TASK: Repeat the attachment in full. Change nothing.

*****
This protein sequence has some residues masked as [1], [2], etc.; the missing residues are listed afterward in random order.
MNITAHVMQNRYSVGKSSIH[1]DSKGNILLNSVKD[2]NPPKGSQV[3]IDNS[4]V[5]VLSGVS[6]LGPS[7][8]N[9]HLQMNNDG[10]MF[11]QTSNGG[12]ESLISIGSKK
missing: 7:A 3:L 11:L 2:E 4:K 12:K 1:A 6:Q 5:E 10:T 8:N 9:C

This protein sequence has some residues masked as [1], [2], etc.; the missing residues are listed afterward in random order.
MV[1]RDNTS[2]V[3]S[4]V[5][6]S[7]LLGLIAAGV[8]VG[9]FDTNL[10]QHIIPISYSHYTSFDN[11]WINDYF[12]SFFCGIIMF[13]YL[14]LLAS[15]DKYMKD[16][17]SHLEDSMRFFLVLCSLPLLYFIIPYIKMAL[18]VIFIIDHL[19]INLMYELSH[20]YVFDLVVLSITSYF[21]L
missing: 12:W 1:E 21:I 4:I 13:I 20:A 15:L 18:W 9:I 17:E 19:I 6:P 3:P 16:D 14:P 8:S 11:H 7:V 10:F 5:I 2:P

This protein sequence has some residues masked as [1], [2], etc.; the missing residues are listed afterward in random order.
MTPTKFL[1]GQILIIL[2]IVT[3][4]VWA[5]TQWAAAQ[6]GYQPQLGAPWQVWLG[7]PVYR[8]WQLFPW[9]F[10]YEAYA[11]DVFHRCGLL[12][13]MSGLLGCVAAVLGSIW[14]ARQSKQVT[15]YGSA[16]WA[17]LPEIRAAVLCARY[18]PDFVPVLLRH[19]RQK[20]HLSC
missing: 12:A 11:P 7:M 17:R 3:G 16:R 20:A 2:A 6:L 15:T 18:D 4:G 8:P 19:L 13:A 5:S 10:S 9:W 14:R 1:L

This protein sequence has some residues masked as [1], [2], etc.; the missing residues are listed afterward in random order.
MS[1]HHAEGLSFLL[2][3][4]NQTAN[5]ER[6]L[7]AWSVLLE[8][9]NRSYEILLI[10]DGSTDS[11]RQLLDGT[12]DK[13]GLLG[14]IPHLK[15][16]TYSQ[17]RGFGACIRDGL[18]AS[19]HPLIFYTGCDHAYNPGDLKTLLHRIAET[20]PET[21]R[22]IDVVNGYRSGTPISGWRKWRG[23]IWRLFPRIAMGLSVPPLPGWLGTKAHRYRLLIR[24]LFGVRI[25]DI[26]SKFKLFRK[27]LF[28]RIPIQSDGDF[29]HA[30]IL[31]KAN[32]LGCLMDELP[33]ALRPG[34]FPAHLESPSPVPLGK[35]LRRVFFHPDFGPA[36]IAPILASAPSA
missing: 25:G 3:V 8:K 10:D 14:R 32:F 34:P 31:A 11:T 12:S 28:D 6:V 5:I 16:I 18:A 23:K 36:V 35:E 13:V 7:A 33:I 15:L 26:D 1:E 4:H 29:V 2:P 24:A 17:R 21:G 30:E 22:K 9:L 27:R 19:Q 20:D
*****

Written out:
This protein sequence has some residues masked as [1], [2], etc.; the missing residues are listed afterward in random order.
MNITAHVMQNRYSVGKSSIH[1]DSKGNILLNSVKD[2]NPPKGSQV[3]IDNS[4]V[5]VLSGVS[6]LGPS[7][8]N[9]HLQMNNDG[10]MF[11]QTSNGG[12]ESLISIGSKK
missing: 7:A 3:L 11:L 2:E 4:K 12:K 1:A 6:Q 5:E 10:T 8:N 9:C

This protein sequence has some residues masked as [1], [2], etc.; the missing residues are listed afterward in random order.
MV[1]RDNTS[2]V[3]S[4]V[5][6]S[7]LLGLIAAGV[8]VG[9]FDTNL[10]QHIIPISYSHYTSFDN[11]WINDYF[12]SFFCGIIMF[13]YL[14]LLAS[15]DKYMKD[16][17]SHLEDSMRFFLVLCSLPLLYFIIPYIKMAL[18]VIFIIDHL[19]INLMYELSH[20]YVFDLVVLSITSYF[21]L
missing: 12:W 1:E 21:I 4:I 13:I 20:A 15:L 18:W 9:I 17:E 19:I 6:P 3:P 16:D 14:P 8:S 11:H 7:V 10:F 5:I 2:P

This protein sequence has some residues masked as [1], [2], etc.; the missing residues are listed afterward in random order.
MTPTKFL[1]GQILIIL[2]IVT[3][4]VWA[5]TQWAAAQ[6]GYQPQLGAPWQVWLG[7]PVYR[8]WQLFPW[9]F[10]YEAYA[11]DVFHRCGLL[12][13]MSGLLGCVAAVLGSIW[14]ARQSKQVT[15]YGSA[16]WA[17]LPEIRAAVLCARY[18]PDFVPVLLRH[19]RQK[20]HLSC
missing: 12:A 11:P 7:M 17:R 3:G 16:R 20:A 2:A 6:L 15:T 18:D 4:G 8:P 19:L 13:A 5:S 10:S 9:W 14:R 1:L

This protein sequence has some residues masked as [1], [2], etc.; the missing residues are listed afterward in random order.
MS[1]HHAEGLSFLL[2][3][4]NQTAN[5]ER[6]L[7]AWSVLLE[8][9]NRSYEILLI[10]DGSTDS[11]RQLLDGT[12]DK[13]GLLG[14]IPHLK[15][16]TYSQ[17]RGFGACIRDGL[18]AS[19]HPLIFYTGCDHAYNPGDLKTLLHRIAET[20]PET[21]R[22]IDVVNGYRSGTPISGWRKWRG[23]IWRLFPRIAMGLSVPPLPGWLGTKAHRYRLLIR[24]LFGVRI[25]DI[26]SKFKLFRK[27]LF[28]RIPIQSDGDF[29]HA[30]IL[31]KAN[32]LGCLMDELP[33]ALRPG[34]FPAHLESPSPVPLGK[35]LRRVFFHPDFGPA[36]IAPILASAPSA
missing: 25:G 3:V 8:K 10:D 14:R 32:F 34:P 31:A 11:T 12:S 28:D 6:V 5:I 16:I 18:A 23:K 36:V 35:E 13:V 7:A 33:I 15:L 26:D 1:E 4:H 29:V 2:P 24:A 17:R 21:G 30:E 22:K 9:L 27:R 19:Q 20:D